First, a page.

As this indicates, none of these issues are new, which is why they’ve been the subject of similar inquiries before

But yes, some industry groups did raise the threat of online shopping with the Board of Taxation. The Australian Toy Association said the same thing as the Sporting Goods Association. I mean, literally – they put exactly the same submission in, just with a different header on it. The booksellers’ association lodged a submission – the local publishing and bookselling industry has long been dealing with the threat of online competitors. And the music retailers’ association did too. They displayed the same iron grip on reality shown by the big record companies in the face of online competition, calling for eBay to be taxed.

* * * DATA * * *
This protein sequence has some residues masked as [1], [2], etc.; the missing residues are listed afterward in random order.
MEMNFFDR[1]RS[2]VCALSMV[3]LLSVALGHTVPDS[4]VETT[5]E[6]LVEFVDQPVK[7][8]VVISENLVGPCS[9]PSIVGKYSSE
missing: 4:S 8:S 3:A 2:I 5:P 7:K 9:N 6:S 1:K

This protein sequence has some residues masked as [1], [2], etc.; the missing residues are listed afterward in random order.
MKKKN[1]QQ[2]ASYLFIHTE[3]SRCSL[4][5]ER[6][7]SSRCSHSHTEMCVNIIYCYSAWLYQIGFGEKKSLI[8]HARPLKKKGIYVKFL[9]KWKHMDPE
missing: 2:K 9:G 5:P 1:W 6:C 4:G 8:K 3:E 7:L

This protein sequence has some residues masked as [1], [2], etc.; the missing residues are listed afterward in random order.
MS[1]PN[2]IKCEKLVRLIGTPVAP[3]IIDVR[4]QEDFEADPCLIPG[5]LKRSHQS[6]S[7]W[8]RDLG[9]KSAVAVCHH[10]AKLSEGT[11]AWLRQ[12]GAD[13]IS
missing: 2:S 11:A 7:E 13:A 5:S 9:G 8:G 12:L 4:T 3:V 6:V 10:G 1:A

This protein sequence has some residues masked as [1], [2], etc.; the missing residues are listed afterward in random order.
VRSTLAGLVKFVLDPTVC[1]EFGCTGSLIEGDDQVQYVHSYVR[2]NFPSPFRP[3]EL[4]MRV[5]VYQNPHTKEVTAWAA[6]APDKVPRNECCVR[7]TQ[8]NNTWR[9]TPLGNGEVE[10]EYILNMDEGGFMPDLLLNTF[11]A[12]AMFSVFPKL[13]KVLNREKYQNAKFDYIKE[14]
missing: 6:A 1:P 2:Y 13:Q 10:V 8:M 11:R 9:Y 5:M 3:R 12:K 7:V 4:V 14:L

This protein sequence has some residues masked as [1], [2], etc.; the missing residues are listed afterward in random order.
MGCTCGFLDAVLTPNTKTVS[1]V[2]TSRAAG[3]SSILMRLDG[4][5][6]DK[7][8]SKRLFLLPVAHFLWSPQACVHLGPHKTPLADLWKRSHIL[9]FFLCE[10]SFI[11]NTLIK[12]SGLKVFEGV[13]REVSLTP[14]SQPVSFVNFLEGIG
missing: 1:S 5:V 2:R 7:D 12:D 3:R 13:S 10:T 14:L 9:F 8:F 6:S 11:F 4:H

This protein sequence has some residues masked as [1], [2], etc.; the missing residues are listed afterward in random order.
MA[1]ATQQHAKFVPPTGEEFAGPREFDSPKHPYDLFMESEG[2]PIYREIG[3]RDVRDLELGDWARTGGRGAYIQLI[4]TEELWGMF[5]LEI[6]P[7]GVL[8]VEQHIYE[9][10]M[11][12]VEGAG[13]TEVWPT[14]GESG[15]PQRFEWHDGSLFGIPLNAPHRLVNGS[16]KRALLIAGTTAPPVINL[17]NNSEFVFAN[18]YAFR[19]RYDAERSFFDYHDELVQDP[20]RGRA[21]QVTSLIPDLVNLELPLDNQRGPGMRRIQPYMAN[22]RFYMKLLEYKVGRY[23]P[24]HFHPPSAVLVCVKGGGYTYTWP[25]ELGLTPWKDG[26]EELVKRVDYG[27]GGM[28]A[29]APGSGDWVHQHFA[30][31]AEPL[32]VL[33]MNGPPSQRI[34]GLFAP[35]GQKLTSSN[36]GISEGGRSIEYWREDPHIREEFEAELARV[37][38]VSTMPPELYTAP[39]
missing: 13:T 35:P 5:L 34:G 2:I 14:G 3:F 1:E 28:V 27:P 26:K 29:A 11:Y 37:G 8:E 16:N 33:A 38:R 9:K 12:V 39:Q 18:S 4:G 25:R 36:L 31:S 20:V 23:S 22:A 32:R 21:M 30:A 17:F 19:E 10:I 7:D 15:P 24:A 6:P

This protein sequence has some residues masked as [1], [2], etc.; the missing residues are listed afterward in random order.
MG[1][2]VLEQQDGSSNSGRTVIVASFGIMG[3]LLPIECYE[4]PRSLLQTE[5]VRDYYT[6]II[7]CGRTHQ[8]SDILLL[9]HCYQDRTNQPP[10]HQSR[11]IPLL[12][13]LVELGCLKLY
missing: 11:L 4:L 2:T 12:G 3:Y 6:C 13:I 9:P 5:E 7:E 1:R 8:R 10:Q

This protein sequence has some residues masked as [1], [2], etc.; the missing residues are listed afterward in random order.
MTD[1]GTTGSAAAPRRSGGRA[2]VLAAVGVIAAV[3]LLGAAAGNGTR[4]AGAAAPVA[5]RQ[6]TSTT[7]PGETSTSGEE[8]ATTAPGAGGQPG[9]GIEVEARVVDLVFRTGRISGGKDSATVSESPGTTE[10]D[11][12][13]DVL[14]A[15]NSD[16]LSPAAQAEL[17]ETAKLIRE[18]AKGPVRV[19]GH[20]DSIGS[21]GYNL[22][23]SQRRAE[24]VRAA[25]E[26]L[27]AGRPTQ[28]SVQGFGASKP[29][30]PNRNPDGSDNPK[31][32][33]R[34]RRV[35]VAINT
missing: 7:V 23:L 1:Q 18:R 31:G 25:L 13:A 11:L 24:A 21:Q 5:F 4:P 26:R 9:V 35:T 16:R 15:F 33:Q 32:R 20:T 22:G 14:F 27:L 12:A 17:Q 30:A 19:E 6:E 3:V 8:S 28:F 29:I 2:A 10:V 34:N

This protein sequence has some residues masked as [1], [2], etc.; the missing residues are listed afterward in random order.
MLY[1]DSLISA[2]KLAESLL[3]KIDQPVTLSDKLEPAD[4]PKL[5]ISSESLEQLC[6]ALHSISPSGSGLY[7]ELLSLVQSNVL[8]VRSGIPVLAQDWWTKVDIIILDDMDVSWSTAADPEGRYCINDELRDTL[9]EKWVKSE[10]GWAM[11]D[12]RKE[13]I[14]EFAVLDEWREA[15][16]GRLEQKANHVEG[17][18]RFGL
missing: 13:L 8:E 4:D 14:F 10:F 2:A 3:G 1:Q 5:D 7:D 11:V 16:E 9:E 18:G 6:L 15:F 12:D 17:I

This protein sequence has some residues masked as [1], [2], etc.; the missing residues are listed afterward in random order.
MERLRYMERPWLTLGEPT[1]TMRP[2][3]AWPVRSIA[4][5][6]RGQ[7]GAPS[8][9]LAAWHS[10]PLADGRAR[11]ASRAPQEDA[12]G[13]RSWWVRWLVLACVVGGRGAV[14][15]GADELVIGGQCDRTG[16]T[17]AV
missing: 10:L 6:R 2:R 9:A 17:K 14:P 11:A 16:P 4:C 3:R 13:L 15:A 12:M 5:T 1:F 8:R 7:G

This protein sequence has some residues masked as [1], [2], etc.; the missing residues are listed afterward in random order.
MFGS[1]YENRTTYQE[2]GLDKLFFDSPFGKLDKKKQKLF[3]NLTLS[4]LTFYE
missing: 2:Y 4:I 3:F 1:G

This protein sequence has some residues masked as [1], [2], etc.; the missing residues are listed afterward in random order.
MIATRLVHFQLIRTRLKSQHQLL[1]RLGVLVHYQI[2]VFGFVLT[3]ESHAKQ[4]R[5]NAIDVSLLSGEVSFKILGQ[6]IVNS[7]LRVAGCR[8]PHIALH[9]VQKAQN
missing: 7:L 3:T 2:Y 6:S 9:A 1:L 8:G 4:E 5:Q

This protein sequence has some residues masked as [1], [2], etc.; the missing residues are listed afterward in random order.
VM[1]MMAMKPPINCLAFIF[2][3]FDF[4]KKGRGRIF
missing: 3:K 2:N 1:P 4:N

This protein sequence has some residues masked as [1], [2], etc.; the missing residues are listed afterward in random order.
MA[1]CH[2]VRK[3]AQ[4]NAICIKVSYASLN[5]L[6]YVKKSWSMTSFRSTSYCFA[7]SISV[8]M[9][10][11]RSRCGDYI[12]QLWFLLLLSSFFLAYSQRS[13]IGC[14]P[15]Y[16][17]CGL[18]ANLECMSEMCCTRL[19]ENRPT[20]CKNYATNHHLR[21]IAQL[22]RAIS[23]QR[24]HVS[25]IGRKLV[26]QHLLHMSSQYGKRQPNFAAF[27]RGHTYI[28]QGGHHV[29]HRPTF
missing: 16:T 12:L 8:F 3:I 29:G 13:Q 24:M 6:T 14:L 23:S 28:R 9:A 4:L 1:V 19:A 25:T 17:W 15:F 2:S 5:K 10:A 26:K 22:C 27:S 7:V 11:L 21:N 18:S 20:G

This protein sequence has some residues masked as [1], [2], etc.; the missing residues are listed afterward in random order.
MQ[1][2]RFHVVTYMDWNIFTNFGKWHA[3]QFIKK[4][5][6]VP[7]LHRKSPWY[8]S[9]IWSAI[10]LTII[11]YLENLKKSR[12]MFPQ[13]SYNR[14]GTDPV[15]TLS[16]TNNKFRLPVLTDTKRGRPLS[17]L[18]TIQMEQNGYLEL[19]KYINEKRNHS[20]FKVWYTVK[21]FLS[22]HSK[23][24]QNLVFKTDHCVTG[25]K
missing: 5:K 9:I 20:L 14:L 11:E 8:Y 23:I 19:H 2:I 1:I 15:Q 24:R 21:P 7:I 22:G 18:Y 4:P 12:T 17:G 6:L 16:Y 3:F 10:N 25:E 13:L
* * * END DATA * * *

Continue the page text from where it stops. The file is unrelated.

But at least those groups, however self-interested, made an effort. What did the big retailers say? What did Harvey Norman, or DJs, or the National Retail Association, tell the Board of Taxation about the low value importation threshold? Well, nothing, at least nothing public. The threat of online retailing was so great just over twelve months ago that none of them bothered to argue the case publicly for lowering or removing the $1000 threshold.

In any event, the Board of Taxation, like Parliament’s Joint Committee of Public Accounts and Audit in 1998 (not online, alas), wasn’t convinced. Like the JCPAA, the Board (chaired, incidentally, by Dick Warburton, who might know a thing or two about retail from stints as Chair of David Jones and Westfield Retail Trust) recommended keeping the threshold at $1000.

So, in summary, there’s no loophole, this isn’t new, and the threshold has repeatedly been examined and found to be appropriate. Everything the retailers say on this issue is self-serving misrepresentations — the lingua franca of rentseekers.